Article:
Another short loopable theme for one of my characters; this time, a young asura necromancer. The idea behind this track was to create a sort of "repentant heart" feel. I wanted it to be dark, primarily sorrowful, with a slight tinge of menacing in the first melody.
Anyway, enjoy. I'm gonna start doing some of these short loopables for other people here soon, so keep an eye on the Roleplay Discussion section.
Thing's have changed, yeah. But I wouldn't say anything major. If you're looking for new skills and professions there's nothing, and there's only one new map to explore. The LS2 is much bettter, but if you're not interested in the story then it isn't worth doing as the rewards are very bad.
I noticed GW2 is on 50% sale and I was like "maybe it's a good time to convince some friends to get it". That was moslty a hypothetical thought, since my friends who're into MMOs are already deeply invested into their respective games and it would be nigh impossible to lure them into GW2. Nontheless, the idea got me pondering on what I would actually say.
After two years of GW2, I feel like I take the good in this game for granted and it has me seeing the problems probably greater than they actually are, or at least would be to a newcomer. To sum the game right now in a few words, I'd probably say "It's good, but...". It's handling typical MMO questing with creativity, but once the initial awe leaves you, you realize it's not such a breakthrough. It's got pretty cool personal story questline, but it could've been handled much better in certain aspects. The journey to max level is fun, but once you've been max level for a few weeks/months, you'll find there's not much more there for you to do. It adds new content every two weeks, but that might turn out to be the only thing keeping you from uninstalling the game. Any class can be anything, but every class ends up being DPS, because that's the most effective way of doing things.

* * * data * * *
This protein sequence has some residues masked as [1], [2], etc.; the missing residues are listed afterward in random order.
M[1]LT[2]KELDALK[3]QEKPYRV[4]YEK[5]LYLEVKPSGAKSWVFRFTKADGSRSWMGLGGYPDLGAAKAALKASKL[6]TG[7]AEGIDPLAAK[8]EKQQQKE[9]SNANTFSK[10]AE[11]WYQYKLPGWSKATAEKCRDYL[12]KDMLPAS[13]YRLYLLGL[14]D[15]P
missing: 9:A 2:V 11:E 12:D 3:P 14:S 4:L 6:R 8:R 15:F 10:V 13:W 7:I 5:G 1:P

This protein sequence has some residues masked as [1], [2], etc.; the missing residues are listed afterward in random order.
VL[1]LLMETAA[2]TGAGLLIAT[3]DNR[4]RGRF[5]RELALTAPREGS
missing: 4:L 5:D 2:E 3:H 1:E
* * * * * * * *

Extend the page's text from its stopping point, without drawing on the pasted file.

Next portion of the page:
I'd probably conclude the talk with "It's a great game for the price you pay, but it won't replace your main MMO unless you're extremely short on time you can spend on gaming."
So, my question to you guys - if your friend asked you for your honest opinion on whether he/she should get GW2, what would you say?
I wouldn't pay a sub, but I REALLY wish the game was built on the expansion-model: that way you throw those 50 bucks at A.Net every year or two and everyone gets something out of it (A.Net would actually get some money from me and I'd get some decent content).
Those specs are below the recommended requirements. The game might "run", but very, very poorly. Unless you can get some better hardware, I wouldn't suggest you spend the money on the game.
There's no easy upgrade to those components that would help either. You basically need a whole new computer.
1) What's up with the six human gods now?
2) What became of the realm of torment after Kormir's ascension?
3) What's going on in Cantha?
4) Whatever became of Razah?
5) What's the story with Livia and the Scepter of Orr?
6) What caused the dragons to wake up? What caused them to sleep in the first place?
7) Why didn't Zaitan raise the sunken temple of Abbadon like he rose the others? Was that intentional for some reason?
8) How are the dwarves faring against primordius? Will any of them survive the transformation, as they seem to have have previously?
9) What's the story with other Sylvari trees? Allegedly the place that the Pale Tree's seed came from stored many other such seeds...
10) In what way, if any, are the other Dragons affected by the demise of Zhaitan?
Pretty much the stuff that was not addressed in GW1. This includes:
Who or what was the "mysterious enemy" above the Giant's Basin?
Where are the gargoyles and what is their true purpose?
Who built Rata Sum?
Where are the remaining Mursaat and White Mantle?
Who was Bahltek?
Who is the wizard of the Wizard's Tower?
I can't remember the others. I believe there was a strange veil of darkness above the Ullen River as well.
Now I'm not saying that instanced was better than persistent but, you know, it was.
Actually, the only point where persistent holds the advantage over instanced is immersion. Funnily enough, I found striving alone through the crystal desert to be way more immersive than seeing hopping blingblings with giant swords and fiery shoulders everywhere.